809.01(b)(iii) Words from Dead or Obscure Languages
It is generally not necessary to translate words from dead or obscure languages. Cf. Gen. Cigar Co. v. G.D.M. Inc., 988 F. Supp. 647, 660-61, 45 USPQ2d 1481, 1491-92 (S.D.N.Y. 1997) (finding applicant had no obligation to disclose that the term COHIBA for cigars means “tobacco” in the language of the Taino Indians in the Dominican Republic, because cigar smokers in the United States would not be aware of such a meaning). See TMEP §§1207.01(b)(vi) and 1209.03(g) regarding the applicability of the doctrine of foreign equivalents to words from dead or obscure languages. The determination of whether a language is “dead” must be made on a case by case basis, based upon the meaning that the term would have to the relevant purchasing public.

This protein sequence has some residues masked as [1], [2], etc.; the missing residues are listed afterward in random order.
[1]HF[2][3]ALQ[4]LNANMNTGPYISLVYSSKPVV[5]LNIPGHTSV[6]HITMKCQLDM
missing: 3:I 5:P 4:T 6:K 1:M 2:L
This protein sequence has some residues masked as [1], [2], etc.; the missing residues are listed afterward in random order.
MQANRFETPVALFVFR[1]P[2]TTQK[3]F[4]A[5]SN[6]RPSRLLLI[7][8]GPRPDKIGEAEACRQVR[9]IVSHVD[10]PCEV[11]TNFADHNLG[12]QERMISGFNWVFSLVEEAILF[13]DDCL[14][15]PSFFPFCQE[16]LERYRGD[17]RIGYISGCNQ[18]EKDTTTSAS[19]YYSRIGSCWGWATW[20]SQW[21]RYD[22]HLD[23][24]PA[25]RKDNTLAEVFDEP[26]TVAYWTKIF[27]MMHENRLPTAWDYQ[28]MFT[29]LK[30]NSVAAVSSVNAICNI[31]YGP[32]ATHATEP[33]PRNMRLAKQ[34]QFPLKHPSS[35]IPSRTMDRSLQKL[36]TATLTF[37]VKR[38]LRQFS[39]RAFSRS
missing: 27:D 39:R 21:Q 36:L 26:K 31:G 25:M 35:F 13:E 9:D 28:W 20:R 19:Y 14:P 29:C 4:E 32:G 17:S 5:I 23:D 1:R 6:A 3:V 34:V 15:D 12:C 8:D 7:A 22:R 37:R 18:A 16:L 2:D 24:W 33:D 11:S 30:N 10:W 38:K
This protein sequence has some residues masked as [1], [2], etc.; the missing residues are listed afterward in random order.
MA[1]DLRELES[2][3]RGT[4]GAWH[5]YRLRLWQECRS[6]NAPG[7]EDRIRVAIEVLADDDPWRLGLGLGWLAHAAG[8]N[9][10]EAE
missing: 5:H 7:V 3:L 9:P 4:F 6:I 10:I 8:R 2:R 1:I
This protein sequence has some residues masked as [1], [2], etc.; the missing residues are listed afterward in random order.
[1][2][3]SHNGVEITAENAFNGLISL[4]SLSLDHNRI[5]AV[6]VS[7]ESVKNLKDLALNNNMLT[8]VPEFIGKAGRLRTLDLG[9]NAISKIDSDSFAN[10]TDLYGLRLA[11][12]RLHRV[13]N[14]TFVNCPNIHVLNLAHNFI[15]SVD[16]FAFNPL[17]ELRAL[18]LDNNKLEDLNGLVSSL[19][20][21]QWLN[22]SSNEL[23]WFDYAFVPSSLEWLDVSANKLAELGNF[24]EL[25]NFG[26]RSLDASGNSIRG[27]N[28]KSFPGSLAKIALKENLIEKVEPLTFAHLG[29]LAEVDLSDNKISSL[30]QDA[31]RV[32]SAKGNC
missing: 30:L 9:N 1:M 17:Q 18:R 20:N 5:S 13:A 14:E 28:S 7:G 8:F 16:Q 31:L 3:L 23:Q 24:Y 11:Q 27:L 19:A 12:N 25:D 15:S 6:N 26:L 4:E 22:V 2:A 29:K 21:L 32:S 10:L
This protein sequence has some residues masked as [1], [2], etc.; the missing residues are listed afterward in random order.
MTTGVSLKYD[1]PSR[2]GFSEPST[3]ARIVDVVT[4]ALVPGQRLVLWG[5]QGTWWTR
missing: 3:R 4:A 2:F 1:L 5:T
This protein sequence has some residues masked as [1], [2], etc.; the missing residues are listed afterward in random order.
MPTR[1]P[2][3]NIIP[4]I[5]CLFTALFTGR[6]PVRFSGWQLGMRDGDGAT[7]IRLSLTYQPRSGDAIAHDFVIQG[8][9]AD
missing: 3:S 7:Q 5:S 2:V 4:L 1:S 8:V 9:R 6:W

Example: Latin is generally considered a dead language. However, if there is evidence that a Latin term is still in use by the relevant purchasing public (e.g., if the term appears in news articles), then a Latin term is not considered dead. The same analysis should be applied to other uncommon languages.